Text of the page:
This brings the recognition that we need to see change happen at many levels. Individuals have a huge part to play in any change but in many organizations, hierarchy plays a role. Some people have more of an ability to bring change than others. For change to be truly effective we all need to think about our influence and how we are using it to affect change, and then understand how we might best leverage this to create effective systemic change.
The results that occurs as a result of this pressure on women to be solely responsible for change being removed is less stress, less exhaustion, greater engagement at work and improved innovation and creativity.
As equality establishes itself, and women in particular can feel more valued, they will be able to let go of the daily battles that in subtle ways wear them down, and that energy can be redirected. This is an important consideration for organizational success, that sometimes goes unrecognized. The organizations that can successfully do this are going to be the destinations people want to work. If this is the case, they will have their pick of the talent and are destined to be the ones that thrive and succeed in today’s rapidly changing marketplace.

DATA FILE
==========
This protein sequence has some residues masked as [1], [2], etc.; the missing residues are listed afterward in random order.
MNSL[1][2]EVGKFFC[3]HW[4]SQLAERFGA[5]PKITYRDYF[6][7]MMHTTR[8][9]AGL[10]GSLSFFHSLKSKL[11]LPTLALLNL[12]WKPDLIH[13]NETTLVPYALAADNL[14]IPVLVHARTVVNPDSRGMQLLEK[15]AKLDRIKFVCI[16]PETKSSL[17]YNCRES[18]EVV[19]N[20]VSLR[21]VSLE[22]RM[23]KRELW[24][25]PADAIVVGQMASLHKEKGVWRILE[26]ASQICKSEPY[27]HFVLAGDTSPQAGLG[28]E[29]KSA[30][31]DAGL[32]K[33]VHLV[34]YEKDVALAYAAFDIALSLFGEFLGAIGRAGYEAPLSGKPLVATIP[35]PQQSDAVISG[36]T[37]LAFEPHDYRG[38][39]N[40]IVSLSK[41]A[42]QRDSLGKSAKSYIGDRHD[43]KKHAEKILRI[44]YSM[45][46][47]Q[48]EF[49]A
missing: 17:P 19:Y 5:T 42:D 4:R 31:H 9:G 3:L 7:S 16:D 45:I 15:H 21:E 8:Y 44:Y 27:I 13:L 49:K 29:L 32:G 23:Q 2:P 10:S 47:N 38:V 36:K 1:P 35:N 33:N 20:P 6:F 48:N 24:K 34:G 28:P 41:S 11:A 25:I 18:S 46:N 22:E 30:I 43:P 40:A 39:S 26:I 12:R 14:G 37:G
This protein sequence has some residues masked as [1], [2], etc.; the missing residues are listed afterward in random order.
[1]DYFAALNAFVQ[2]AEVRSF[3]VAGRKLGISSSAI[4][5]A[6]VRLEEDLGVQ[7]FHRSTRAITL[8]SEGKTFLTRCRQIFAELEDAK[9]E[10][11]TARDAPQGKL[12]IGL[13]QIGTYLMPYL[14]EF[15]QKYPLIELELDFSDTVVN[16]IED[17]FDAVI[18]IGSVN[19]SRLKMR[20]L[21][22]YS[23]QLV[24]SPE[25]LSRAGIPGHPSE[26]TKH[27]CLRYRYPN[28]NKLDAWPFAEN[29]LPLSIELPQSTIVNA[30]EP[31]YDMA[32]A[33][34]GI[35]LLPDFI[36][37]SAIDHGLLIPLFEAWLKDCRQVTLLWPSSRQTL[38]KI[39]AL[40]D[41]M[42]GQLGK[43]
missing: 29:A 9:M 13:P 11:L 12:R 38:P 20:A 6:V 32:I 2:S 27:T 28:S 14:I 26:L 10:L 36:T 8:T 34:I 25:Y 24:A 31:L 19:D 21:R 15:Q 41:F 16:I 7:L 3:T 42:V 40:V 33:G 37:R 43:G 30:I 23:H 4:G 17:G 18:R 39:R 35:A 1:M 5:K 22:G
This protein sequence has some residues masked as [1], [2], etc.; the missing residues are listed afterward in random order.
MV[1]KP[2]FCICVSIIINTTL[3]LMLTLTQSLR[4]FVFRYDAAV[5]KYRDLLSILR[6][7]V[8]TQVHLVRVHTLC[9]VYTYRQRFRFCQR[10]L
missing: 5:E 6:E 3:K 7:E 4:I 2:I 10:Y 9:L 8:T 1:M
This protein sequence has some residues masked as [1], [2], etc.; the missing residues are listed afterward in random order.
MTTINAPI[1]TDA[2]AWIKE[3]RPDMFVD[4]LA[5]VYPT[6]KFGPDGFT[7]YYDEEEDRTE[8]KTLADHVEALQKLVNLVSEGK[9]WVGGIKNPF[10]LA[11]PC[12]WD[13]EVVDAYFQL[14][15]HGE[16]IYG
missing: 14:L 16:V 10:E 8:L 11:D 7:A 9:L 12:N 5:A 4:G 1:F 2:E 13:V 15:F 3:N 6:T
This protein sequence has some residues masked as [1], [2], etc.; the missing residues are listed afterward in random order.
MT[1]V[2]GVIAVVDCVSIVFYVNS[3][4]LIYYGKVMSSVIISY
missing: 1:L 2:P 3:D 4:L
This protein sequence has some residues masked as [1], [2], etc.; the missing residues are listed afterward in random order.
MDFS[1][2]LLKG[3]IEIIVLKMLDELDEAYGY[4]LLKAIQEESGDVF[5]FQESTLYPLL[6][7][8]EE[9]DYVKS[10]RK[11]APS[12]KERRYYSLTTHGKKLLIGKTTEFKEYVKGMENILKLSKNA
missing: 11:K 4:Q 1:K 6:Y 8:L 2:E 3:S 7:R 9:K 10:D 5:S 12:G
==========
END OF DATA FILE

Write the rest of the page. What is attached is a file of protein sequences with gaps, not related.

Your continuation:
So, do I agree or disagree with Sheryl?
Speaking as a psychologist who sees these issues play out in workplaces in a very real way. Both. I believe she recognizes and draws attention to some pressing issues for women and for equality in the workplace that are often given at best lip service. But her concepts of asserting yourself, can place too much emphasis on the individual being responsible for all change and perhaps this attitude is why she finds herself in the situation she is now, being held accountable for the mistakes of a multitude of people. The danger inherent in this approach to changing attitudes is we put individuals in danger of burnout and allow the wider systems to abdicate the responsibility for change.